Dirty Dishes Day

Getting set in our ways is set in our way. We don’t pick a calendar date for change. Numbering each day indefinitely as if they’ll stay the same. Then. That sunny one we needed. We wake up to rain. Wind. We wake up to cheddar cheese lightning staining the wet earth orange. Didn’t make a plan for that. When the truth is, we really didn’t make any real plans at all.

Hoping and wishing is not the same as planning.

Crossing fingers doesn’t cross that little box on each monthly chart. That ancient graph.
Showing us all the possible outcomes of the imaginary equation that is tomorrow.

Best case scenario. I’m talking world peace. An end to hunger. Homelessness becomes nothing more than a joke, just something college kids take a semester off to try out. There are still storms. Hurricanes and earthquakes and floods. There is cancer. Sickness of all manner. There’s still the matter of dinner. And then afterward, best case scenario ever, we still have to do dishes.

Revolutions. Are not just something we do to get around the sun. Of all the best laid plans of mice and of men not one, not a single person, put dirty dishes on the calendar. Even though it was more vitally predetermined than Christmas even. Life is messy. If the standard of building a perfect system is to have no extra remainder of necessary effort or labor unforeseen at the initiation, then settle in folks, this is going to continue being a bumpy ride.

But what if, oh the irony, what if we stop dreaming. What if we wake up right now and admit, fully admit, what we already know. The human being is not a thing. It is a process. The systems we establish to protect, enable, provide for humans, will not function in a fixed state. As we grow along, our societal solutions to individual problems will have to prorate. Will have to change. Not to speed up. But just to keep pace. We’ll get smarter, leaner, wilder, wiser, every successive year. You fight that. You set up roadblocks in front of progress, you’ll have a revolution every twenty years. You plan on it. Allow. Foster. Even enable it. Put change on the calendar. You’ll get a little bit of revolution every day.

An internal upheaval for every human being to remind them if all of this goes correctly there will be another day after this one. Definitely. It is a big if, but as far as we know, every if of its kind that ever came before has come true. Until now, there has always been a tomorrow. Maybe we could make a plan for something to happen that isn’t a birthday, or Christmas, or some kind of sugar-glazed, paper wrapped holiday.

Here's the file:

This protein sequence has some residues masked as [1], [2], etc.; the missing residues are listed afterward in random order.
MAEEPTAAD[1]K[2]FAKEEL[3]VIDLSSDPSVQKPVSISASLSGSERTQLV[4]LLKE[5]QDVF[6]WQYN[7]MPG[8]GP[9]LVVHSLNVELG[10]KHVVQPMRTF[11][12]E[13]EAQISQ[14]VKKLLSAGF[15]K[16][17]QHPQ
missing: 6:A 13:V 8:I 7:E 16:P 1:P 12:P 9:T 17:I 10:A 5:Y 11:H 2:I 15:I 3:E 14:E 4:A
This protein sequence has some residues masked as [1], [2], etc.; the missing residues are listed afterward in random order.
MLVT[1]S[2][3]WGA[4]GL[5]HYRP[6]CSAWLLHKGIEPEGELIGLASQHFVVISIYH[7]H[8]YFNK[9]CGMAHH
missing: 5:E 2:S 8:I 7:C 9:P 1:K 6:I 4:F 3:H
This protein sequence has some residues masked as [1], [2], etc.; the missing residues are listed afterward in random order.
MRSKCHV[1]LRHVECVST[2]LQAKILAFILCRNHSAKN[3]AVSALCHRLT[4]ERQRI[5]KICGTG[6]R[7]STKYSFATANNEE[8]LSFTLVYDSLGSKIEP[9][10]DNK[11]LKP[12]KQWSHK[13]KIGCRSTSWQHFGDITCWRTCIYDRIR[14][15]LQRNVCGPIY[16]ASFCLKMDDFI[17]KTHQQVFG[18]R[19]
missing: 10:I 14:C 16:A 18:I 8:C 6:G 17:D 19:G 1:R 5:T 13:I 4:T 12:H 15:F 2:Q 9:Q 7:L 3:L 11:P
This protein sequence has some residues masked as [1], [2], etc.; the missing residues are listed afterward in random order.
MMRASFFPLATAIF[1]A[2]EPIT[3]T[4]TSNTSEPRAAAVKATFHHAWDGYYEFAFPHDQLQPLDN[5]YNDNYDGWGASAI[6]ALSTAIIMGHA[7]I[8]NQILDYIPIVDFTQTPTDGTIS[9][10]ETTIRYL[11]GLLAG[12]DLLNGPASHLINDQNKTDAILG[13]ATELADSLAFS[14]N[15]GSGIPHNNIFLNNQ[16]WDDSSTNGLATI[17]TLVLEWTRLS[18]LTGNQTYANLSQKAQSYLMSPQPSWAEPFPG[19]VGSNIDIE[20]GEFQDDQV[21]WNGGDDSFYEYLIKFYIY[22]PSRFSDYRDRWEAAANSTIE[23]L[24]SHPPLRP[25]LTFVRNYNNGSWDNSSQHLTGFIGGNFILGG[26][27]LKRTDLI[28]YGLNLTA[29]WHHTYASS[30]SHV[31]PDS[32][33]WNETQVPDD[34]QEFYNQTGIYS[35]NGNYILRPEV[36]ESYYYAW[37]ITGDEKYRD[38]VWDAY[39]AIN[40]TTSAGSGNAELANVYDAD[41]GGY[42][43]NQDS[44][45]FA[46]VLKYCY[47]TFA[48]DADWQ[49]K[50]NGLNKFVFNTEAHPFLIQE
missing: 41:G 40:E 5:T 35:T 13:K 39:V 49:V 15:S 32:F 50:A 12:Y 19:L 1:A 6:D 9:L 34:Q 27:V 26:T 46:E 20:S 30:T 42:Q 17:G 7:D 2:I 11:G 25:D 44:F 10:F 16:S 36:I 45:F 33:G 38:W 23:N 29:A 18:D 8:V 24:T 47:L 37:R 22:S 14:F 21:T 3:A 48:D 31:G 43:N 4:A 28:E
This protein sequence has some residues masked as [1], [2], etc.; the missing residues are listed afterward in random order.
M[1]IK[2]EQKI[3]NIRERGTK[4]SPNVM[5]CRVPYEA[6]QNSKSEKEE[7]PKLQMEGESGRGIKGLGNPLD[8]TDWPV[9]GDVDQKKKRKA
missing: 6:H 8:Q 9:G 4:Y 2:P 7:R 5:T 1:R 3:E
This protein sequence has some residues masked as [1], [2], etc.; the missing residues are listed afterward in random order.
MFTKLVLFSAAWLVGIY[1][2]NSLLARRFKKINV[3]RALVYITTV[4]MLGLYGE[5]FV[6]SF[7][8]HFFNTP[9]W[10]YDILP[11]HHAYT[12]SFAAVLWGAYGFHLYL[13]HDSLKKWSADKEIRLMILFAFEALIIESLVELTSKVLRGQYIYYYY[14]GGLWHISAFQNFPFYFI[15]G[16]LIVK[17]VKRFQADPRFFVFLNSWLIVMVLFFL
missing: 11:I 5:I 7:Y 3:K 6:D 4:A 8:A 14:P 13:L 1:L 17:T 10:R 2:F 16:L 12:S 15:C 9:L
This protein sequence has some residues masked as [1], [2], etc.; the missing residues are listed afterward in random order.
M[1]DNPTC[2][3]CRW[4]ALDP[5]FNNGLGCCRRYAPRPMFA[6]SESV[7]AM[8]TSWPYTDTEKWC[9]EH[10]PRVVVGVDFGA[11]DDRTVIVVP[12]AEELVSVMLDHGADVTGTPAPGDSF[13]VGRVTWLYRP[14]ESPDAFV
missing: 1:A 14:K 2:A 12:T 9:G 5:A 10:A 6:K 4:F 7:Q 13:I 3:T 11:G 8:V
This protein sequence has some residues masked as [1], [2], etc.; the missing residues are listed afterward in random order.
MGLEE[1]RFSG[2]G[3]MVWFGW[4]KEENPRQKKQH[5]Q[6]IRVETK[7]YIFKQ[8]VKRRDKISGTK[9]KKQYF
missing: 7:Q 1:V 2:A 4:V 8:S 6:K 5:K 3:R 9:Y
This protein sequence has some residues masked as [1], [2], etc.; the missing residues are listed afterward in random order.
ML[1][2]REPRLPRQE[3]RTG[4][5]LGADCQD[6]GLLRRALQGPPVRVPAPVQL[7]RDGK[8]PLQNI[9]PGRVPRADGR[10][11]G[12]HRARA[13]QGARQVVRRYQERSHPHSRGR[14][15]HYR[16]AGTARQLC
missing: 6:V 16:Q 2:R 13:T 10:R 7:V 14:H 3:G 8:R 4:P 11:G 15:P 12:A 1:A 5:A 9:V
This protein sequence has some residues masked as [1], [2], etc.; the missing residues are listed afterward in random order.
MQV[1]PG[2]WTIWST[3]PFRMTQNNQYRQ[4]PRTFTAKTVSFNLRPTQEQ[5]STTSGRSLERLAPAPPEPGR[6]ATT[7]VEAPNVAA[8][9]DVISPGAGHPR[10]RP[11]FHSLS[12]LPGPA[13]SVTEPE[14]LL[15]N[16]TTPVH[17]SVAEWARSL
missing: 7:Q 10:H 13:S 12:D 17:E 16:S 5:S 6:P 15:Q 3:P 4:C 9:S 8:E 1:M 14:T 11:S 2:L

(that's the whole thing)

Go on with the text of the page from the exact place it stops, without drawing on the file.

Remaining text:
Perhaps we wouldn’t need a big hairy revolution every other decade.
If we went ahead and made a plan to picnic in the rain.

Minutes and Money

Time clock.
How is that for redundant.
In more ways than twelve.
Which is actually twenty four.
Which is truly, speaking truthfully now,
innumerable.

Sore wrist. Right hand dominant.
Upper extremities bilaterally powerful.
That time teller. Like in line at the bank.
Looking directly into my face.
‘I can help whoever is next.’
Eyes locked tight like that safe.
Beholding all of someone else’s equity. Pity.
The numbers don’t trail like I do. Hiking boots.

Mountains behind me like the mountains in front of me.
Many.

Turns my stomach wrung like a dishrag in the hands of time.
The imbalanced arms on the whiskered face of a clock.
Tell me how much time I’ve got.
Assure me I’ve used up all my credit.
And now it is time to go to work.
Trading minutes for money.

How is that for redundant?

Time doesn’t write in pencil

Those featherweight wrinkles that frame your words like quotation marks
will start to linger. So much so people will think you stole someone else’s words.
Liver spots will dot your cheeks. Cross little tee’s from that face you make
like you’re about to sneeze. And all of these lines will be written in ink.
Your forehead is journal paper for time.
The color around your pupils will remain bright.
But teeth will turn taupe. Hair grows thick gray and grainy.
Like an old black and white movie.
The audio will not always line up with their lips.
Falls will fall harder against hips.
Eyes will lose their taste for your skin.

And yours.

Yours will grow hungrier
than they’ve ever been.

To Pieces

There is more to the present than a gift.
Wrapped in red gold green paper.
It sits.
Everything.
The whole universe.
As long so you don’t know what is in it. It is everything.
The greatest gift there ever was.
Only as long as you don’t know what it is.
What’s under the tree isn’t Christmas.
There isn’t a tree alive big enough.
They were all cut to the ground years ago.
No one ever leaves a present wrapped too long.
Which is why all the great gifts are gone.

It’s hard to wrap a song.
Or a poem. Or a thought.
Or both of them. They’re odd.
Loose in the corners and dense in the center
and the tape just won’t stay on.
I appreciate the thought.
But was hoping for something to tear open.
Or even at least a pressed paper box.
I know that’s asking a lot.
But this is a particular season.
When no one needs a reason.
To ask for more than you’ve got.
Not just any present moment.
Something store-bought.
Wrapped tight.
Ready to be torn.

For on this day maybe two thousand years ago a child was born.
Torn up wrapping paper on the floor.

And soon, that baby grew.

And said we will have earned the kingdom
eternal life
redemption
the very hereafter
everything
the very moment
we can discern a gift
without having to see
it torn open.

Timing is Everything

If I could write one sentence to act like a key and unlock all others I would.
But words don’t work that way anymore. They’re like us. They caught our curse.
And have started breeding new forms all on their own. But I can glimpse its outline.
The spiny silhouette it leaves on the blank backdrop of ignorance. My own not knowing. Is known. I know it. Every challenge. Every mountain. Admitting my own inability
is the first step. Where did they teach you strength came from?
The only place I’ve ever found it is when I was too tired to look.